Guest post by Wendy Hawkins and Don Lendle
On a beautiful Thursday morning, November 12, 2015, Forsyth Audubon volunteers, Habitat for Humanity staff, and Junior ROTC students convened on the Habitat for Humanity campus, poised to install reinforcements along “de fence” line in preparation for “A.M.-bush” planting (that is, 70 native, bird-friendly shrubs and trees). This border surrounds Habitat Forsyth’s campus at 14th and N. Cherry Streets in Winston-Salem – including the new lodging that is currently under construction. This building will house up to 40 volunteers at a time who sign up to help with Habitat construction projects throughout the year.
Calling in the Troops: For Thursday’s massive planting task, the unarmed forces were called in. “Fall in! Ten-hut! Forward march! Hut-2-3-4! Company halt!” There before us at 09:30 hours stood 40 Junior ROTC students ready to receive instruction. The cadets from Mt. Tabor High School were accompanied by their Army Instructor, Master Sergeant Maurice Kearney. Kelly Mitter, Habitat Director of Operations, welcomed the group. Don Lendle, Forsyth Audubon conservation chair, briefed the young battalion on the value of native plants and their importance to birds, as well as techniques for conquering the clay soil, using compost, and loosening root bound plants.
Soon armed with shovels, rakes, wheelbarrows, gloves, pick axes, and yardsticks, they were off in orderly fashion, marching rank on rank toward the border to be conquered. Organizing themselves into subdivisions (one group per plant), the JROTC focused attention to excavating holes, measuring, and installing the plants – receptive as they were guided by the FA and Habitat experts.
The Big Picture: Providing additional insight and educational inspiration, Wendy Hawkins, our FA education chair, passed around copies of a fun, informative quiz directly related to the plants being installed that day. The students learned about scientific names, the difference between evergreen and deciduous, as well as how these plants would directly benefit birds (and, in turn, people). “Feel free to share answers!” she encouraged, announcing that there was also a mysterious answer sheet floating around. Fielding various questions about birds and plants, she discovered that many of these young people were excited about sharing their experiences with birds and plants at the break table. These take-home tools would prove useful for the written reports of their experience they would later submit to their superiors.
The Victory: Friendly competition ensued as some raced with wheelbarrows of compost which could hardly be filled fast enough by those shoveling. Additionally, their intelligent conversations encompassed current events from police brutality (or not), to the definition of manslaughter, to the passionate attitude one should have toward their career choice. Who would have thought all these issues could be debated and resolved atop a compost pile! The intelligence and cooperation of these youth were inspiring. Now they have come away from this experience with their minds stretched just a little more by this exercise in conservation. By 14:30 hours, all plants had been installed according to proper specs, watered, and mulched and looked beautiful. Everyone had a good time and good work was done. The students were reorganized on the bus and waved enthusiastically as they drove off into the “wild blue yonder” toward their next mission!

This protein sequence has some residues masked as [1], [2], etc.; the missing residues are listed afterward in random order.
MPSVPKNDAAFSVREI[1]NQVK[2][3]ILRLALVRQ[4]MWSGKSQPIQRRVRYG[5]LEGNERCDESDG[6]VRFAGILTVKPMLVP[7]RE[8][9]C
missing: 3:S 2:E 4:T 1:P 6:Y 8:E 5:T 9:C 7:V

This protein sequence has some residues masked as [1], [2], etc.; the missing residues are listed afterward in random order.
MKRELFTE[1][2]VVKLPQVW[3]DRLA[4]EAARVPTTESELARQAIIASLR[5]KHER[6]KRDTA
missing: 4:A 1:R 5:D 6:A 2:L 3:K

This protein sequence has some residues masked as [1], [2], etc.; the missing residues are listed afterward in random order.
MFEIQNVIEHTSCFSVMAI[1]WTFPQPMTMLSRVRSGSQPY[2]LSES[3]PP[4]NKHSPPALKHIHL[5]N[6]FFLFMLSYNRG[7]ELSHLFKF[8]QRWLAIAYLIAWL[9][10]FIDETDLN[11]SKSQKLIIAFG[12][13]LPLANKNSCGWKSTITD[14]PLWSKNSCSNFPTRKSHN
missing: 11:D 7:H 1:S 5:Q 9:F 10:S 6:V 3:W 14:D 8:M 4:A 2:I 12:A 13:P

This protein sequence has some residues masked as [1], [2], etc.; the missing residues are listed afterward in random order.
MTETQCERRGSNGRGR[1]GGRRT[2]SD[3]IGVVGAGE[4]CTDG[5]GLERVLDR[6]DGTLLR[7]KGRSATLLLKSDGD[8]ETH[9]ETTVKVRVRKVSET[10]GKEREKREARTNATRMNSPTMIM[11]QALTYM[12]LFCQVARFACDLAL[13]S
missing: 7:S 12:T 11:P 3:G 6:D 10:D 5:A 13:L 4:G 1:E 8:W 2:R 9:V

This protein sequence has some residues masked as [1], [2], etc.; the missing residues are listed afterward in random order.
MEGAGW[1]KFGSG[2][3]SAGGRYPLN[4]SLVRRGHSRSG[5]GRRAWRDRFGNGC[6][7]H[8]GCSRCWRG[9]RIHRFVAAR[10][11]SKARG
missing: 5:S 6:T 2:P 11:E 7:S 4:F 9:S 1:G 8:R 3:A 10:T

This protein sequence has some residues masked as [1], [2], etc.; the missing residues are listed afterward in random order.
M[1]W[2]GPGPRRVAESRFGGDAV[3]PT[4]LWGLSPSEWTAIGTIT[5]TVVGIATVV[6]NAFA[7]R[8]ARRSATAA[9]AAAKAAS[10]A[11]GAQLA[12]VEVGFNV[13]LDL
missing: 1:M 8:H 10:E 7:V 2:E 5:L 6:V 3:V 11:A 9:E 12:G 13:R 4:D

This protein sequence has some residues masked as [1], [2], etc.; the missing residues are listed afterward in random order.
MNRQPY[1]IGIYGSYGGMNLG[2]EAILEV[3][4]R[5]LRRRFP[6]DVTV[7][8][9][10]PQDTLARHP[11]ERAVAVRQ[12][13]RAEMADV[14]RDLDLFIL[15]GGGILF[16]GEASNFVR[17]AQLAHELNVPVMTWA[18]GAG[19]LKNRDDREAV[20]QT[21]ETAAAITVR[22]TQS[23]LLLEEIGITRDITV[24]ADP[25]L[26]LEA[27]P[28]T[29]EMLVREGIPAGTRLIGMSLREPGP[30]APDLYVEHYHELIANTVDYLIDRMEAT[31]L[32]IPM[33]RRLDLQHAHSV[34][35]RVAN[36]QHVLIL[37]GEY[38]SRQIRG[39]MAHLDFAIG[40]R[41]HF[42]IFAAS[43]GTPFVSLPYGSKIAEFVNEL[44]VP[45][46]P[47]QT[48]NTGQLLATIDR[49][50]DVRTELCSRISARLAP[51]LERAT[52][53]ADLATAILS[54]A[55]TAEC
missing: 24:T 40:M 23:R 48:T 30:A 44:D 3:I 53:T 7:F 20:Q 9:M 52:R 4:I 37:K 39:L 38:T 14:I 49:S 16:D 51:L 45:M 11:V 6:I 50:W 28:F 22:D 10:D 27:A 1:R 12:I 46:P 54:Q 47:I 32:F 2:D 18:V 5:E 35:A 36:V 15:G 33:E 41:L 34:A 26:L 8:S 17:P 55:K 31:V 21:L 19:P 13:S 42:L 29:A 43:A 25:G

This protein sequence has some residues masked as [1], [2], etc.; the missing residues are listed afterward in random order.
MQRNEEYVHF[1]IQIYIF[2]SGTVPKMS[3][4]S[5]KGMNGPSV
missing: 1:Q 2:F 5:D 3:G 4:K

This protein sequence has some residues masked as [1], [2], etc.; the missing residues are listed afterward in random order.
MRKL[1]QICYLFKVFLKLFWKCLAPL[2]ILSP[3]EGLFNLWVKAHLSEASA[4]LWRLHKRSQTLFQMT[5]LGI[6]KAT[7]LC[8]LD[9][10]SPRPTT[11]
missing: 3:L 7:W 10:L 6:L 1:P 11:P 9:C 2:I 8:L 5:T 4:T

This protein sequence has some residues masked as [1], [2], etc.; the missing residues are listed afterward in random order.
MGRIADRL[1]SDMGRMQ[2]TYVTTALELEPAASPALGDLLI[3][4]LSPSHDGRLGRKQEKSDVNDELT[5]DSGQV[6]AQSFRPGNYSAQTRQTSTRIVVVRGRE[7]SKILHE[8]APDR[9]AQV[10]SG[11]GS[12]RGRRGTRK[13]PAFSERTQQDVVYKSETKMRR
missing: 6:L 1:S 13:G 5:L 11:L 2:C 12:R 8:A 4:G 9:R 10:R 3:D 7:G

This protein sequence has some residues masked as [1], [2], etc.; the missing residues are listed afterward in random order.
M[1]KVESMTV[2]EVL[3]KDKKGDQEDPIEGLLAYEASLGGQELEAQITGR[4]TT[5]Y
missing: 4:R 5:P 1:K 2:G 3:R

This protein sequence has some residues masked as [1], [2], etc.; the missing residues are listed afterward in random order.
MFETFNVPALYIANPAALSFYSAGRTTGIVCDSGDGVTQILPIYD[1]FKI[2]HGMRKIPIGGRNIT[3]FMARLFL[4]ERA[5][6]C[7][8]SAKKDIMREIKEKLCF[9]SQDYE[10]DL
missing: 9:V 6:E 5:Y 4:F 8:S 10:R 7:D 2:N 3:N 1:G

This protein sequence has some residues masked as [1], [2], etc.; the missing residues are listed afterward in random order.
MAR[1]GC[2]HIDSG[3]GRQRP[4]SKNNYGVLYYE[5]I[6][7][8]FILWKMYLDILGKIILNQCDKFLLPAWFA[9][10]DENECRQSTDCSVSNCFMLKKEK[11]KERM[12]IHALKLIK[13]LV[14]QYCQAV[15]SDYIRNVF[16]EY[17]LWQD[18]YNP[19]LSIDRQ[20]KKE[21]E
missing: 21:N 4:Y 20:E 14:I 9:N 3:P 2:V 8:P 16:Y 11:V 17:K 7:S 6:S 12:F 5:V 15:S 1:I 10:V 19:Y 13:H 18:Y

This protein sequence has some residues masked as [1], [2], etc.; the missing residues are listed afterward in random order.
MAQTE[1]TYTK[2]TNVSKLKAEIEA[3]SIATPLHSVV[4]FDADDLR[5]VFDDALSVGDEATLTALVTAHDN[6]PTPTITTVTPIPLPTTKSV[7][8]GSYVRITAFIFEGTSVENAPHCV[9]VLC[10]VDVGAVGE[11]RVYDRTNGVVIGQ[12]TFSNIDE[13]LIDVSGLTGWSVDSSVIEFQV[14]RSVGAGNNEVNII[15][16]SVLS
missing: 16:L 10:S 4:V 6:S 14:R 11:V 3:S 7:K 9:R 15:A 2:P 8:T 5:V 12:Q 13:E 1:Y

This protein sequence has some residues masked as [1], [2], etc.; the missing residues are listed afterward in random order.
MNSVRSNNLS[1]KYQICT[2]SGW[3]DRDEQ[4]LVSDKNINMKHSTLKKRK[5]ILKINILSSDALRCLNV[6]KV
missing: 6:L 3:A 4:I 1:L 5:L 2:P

The Volunteers: Janice Lewis and Susan Andrews created the landscape design and Janice supervised the plant installation. Audubon members Jesse Anderson, Mary Franklin Blackburn, Jean Chamberlain, Nita Colvin, Carol Gearhart, Wendy Hawkins, Sheilah Lombardo, Sharon Olson, and Anne Stupka wielded shovels and provided encouragement and instructions on planting day. In addition, Don Lendle, as project manager, coordinated the landscaping project with HfH. Bill and Betty Gray Davis and Kim Brand contributed to the design and plant selection. Jane McCleary at Piedmont Carolina Nursery provided invaluable assistance in procuring plants.
The FA alliance with Habitat for Humanity: The conversation between Forsyth Audubon and Habitat for Humanity began in December 2012. Kim Brand, then Forsyth Audubon Vice President, immediately saw that it was a perfect match to merge bird habitat with human habitat. The Little Greens Garden Club made a $500 grant to Habitat for Humanity for the first bird-friendly yard, and Kim led FA’s involvement in that project. In 2013, Kim received a $10,000 Toyota TogetherGreen fellowship grant to continue the project with six more bird-friendly yards for first-time homeowners who were offered the option of a native landscape design to attract birds and butterflies.
Today, Kim works full-time for Audubon NC where she is the Bird-Friendly Communities Coordinator for the statewide effort. Forsyth Audubon continues to provide financial support and volunteers for our collaboration with Habitat for Humanity. Efforts are currently concentrated on the Boston-Thurmond area of Winston-Salem just north of downtown, focal neighborhood for Habitat’s revitalization initiative. This project will continue in the spring, developing the Habitat campus into a wildlife oasis and helping to revitalize one of our own urban neighborhoods for birds and people.
Photo Credits: Jean Chamberlain and Don Lendle